“It’s important that we have a diverse range of people that match what the student body looks like at the University of Minnesota,” Clausen said. “We do have people of diverse backgrounds on the board and I hope that can continue.
“Especially recently with some of the comments that have been made by one of the regents, it’s more important now than ever that our candidates have an appreciation for diversity and they represent diverse cultures.”
As of Tuesday, there were a dozen applications in hand. Clausen said he expects there to be 20 by Friday.
In the end, whichever nominees get the votes of at least 101 of the 201 members of the Legislature win a six-year term to an unpaid but prestigious position. The U of M, older than the state itself, is an institution that has a level of independence from legislators and governors matched by only a few other flagship universities in the U.S. It’s right there in the Minnesota Constitution.
Last session, lawmakers unhappy with a decision to eliminate some varsity sports in a cost-saving move held hearings and asked for changes. But that’s as far as they could go.
“I like to keep our hands away from them,” Clausen said. “When they come up for reelection we can replace them if we are unhappy. But they are the governing board. We need to keep a bit of a distance.”
So the only real influence lawmakers have over an educational, cultural and athletic system with five campuses and a $4.1 billion annual budget — sometimes referred to as a fourth branch of government — is in the appointment of regents. Lawmakers take advantage of it. In fact, the group of positions being filled next year are from the 2017 process that demonstrated the power of the Legislature, which at the time was controlled by Republicans in both the House and Senate.
Sviggum, a Republican former speaker of the House and former regent, had not applied to be a member of the board. But the members of the joint higher education committee advanced him over the three names put forward by the advisory council. He then prevailed in the joint convention with Republicans supporting him and DFLers mostly voting for former Mendota Heights Mayor Sandra Krebsbach.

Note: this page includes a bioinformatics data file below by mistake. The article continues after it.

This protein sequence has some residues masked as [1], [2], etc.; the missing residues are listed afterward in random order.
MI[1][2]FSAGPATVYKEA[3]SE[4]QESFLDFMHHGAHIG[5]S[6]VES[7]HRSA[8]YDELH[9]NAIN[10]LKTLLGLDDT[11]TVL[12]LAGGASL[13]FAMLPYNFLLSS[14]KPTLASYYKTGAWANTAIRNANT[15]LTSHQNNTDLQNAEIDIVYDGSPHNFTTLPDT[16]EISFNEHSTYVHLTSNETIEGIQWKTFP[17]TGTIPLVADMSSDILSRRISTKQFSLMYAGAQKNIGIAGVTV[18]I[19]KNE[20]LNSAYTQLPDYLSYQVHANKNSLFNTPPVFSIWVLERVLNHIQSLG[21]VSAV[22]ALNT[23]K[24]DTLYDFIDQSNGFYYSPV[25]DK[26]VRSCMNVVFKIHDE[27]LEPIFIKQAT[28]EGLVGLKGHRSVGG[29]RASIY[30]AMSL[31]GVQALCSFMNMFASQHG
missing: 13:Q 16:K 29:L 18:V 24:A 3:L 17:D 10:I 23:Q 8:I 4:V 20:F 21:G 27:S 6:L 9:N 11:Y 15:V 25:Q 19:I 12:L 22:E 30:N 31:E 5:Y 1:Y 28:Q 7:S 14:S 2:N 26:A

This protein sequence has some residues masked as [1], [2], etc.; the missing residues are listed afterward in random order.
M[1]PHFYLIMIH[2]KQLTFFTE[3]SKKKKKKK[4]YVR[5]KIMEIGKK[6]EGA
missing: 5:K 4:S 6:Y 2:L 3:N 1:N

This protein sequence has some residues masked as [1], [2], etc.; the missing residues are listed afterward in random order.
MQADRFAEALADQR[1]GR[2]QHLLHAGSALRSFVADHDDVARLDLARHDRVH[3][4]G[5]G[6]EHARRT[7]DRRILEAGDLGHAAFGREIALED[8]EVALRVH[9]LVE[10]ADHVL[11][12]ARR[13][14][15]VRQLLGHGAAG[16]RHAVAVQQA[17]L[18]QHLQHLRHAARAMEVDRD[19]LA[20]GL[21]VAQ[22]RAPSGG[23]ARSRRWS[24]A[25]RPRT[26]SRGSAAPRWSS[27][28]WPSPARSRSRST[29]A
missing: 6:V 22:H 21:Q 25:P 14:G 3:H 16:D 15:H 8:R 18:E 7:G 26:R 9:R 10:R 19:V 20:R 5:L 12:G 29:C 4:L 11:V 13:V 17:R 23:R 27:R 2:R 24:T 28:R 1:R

All four of the people appointed that year were white men.
In 2018, the joint legislative committee sent two names to the joint convention, but an applicant who was not endorsed by the higher education committee members was put into nomination by Republicans and won. That was Randy Simonson.
In 2019, the DFL House and the GOP Senate took until May to meet to select regents. That was mostly due to a disagreement among House DFLers, some of whom wanted to follow the recommendations of the advisory council and some, led by the POCI caucus (People of Color and Indigenous) who wanted to include more nominees of color. Once that caucus came to agreement, the slate put forward won easily.
The process was less controversial in 2021 with just one selection — James Farnsworth — emerging from the floor of the joint convention after not being chosen by the higher education committee members.
“Unfortunately, the regents selection process has gotten to be quite political,” said Clausen, who did not seek reelection. “But we still have people who hold an election certificate and they can vote as they like. So we don’t always get a total voting bloc of either Republicans or Democrats. But the process has become more political overtime.”